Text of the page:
Scientists from IIT Mandi have found light-emitting carbon nanodots can help detect cancer cells in the body, paving the way for easier diagnoses of the deadly disease.
The research, published in the Journal of Physical Chemistry C, shows that fluorescent nanodots can reveal how water is distributed inside biological cells. The team from Indian Institute of Technology, Mandi showed that water distribution inside cancer cells differ from the normal ones.
The human body is composed of trillions of cells, with their own specialised functions. Cells have multiple constituents, of which water amounts to 80 per cent. Water molecules close to one another, are weakly attached to each other through feeble bonding forces called hydrogen bonds.
The hydrogen bonds are dynamic and change according to the interactions of water with the surroundings. The subtle changes in intracellular water, governing the cellular functionality, may initiate a series of biomacromolecular dysfunction that can lead to cancer or neurological disorders, researchers said.
The team led by Chayan K Nandi, an associate professor at IIT Mandi synthesised a fluorescent nanodot, a material that is in the scale of nanometres—about 80,000 times smaller than the width of human hair. The nanodot is made of carbon and contains both hydrophilic (water loving) and hydrophobic (water hating) parts.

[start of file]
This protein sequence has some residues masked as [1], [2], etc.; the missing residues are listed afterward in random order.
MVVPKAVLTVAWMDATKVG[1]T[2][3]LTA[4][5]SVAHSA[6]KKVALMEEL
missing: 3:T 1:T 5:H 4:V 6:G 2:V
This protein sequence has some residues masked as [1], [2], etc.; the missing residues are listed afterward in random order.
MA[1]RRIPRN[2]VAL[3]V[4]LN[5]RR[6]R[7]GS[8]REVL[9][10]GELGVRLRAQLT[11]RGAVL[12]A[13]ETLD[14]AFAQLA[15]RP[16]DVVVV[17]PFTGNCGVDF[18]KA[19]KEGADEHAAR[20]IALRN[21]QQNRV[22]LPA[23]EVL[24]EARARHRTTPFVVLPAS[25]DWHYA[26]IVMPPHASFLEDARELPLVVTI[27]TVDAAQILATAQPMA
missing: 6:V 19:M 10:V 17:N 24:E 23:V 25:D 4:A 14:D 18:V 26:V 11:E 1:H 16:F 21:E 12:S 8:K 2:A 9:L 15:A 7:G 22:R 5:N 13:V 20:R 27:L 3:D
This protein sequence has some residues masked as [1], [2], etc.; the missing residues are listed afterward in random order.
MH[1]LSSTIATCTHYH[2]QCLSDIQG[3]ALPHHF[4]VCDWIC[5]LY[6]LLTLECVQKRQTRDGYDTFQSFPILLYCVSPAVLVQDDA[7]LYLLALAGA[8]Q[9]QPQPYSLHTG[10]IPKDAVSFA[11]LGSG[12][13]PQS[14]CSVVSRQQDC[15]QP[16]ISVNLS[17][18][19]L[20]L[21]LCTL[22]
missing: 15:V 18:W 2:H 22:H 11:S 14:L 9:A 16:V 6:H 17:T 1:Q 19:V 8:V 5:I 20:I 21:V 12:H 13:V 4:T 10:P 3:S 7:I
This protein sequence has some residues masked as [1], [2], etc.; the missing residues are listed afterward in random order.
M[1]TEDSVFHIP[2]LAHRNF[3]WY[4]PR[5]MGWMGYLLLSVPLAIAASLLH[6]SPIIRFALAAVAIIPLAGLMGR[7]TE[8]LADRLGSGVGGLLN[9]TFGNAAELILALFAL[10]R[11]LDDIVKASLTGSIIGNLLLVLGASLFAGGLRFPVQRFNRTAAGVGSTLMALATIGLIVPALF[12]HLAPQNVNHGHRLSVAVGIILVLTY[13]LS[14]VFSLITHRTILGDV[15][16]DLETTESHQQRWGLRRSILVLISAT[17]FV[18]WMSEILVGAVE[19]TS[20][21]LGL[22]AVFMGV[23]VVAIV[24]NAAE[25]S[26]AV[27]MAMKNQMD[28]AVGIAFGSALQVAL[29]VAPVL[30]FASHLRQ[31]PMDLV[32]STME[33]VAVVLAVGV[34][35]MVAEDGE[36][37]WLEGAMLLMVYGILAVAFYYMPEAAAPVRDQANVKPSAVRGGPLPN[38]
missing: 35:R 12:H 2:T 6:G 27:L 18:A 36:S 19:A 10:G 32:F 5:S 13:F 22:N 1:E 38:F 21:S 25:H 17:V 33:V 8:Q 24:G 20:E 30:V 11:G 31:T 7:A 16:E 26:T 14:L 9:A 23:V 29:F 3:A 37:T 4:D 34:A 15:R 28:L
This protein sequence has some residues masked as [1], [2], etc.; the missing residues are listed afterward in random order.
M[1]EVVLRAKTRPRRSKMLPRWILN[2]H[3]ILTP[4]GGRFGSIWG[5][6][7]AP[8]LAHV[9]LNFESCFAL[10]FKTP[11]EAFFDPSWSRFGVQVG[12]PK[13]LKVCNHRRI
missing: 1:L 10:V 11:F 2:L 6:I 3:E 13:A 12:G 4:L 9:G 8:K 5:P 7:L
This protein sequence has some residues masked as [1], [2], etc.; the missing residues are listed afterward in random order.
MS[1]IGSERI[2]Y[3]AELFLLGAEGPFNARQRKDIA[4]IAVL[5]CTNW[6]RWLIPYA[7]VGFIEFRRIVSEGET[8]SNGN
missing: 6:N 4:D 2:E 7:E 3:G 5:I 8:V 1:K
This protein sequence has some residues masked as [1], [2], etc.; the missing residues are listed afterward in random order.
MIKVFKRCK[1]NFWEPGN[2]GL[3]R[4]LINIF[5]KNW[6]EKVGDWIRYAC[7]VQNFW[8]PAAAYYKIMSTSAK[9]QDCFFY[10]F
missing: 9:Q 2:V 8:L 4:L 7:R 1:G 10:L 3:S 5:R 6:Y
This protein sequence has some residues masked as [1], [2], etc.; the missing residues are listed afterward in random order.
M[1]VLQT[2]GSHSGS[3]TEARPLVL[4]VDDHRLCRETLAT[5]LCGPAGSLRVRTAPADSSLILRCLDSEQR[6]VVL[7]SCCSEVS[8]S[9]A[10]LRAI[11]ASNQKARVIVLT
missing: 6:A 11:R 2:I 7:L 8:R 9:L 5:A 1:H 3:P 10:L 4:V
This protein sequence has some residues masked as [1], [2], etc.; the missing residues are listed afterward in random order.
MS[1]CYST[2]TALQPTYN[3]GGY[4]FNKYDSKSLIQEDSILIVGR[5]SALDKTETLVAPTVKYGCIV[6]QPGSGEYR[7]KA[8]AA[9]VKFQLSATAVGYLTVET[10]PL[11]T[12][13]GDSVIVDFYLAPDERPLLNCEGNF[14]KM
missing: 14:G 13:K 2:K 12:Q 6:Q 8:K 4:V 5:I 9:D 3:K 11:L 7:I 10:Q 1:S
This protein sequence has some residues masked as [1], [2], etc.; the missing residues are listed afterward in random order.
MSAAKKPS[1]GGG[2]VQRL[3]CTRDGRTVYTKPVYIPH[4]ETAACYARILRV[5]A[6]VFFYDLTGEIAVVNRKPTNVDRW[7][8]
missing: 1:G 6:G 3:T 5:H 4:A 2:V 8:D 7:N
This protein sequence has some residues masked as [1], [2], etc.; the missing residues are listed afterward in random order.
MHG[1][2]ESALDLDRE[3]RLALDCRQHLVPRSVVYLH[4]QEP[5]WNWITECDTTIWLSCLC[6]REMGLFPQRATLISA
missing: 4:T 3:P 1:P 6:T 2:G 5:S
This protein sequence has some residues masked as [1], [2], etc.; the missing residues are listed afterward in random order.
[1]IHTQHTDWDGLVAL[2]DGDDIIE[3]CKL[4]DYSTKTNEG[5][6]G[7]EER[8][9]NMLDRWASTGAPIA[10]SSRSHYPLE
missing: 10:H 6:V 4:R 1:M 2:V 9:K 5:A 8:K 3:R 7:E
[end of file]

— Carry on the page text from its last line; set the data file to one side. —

The presence of water repellent and water attracting parts within the same nanodot make them organise themselves according to the nature of the hydrogen bonding caused by the water molecules, like the formation of soap micelles around grease.
In addition, the nanodot can emit light in the far ultraviolet wavelengths when illuminated with near ultraviolet light, and the time taken before it fluoresces depends upon the micellar arrangement of the nanodots around the hydrogen bonding network.
By introducing these nanodots into cells, the research team showed that the hydrogen bonding network is different in cancer and normal cells. The research provides the first evidence that the nuclei of cancer cells contain more free water than normal cells.
“It has been difficult to understand and experimentally analyse the extent of hydrogen bonding in intercellular water. This is the first probe to provide direct evidence of the hydrogen bonding network in an entire cell,” Nandi said in a statement.
Given the difference in water distribution in different types of cells, future research would enable the utilisation of these nanodots for detecting dysfunctional and diseased cells.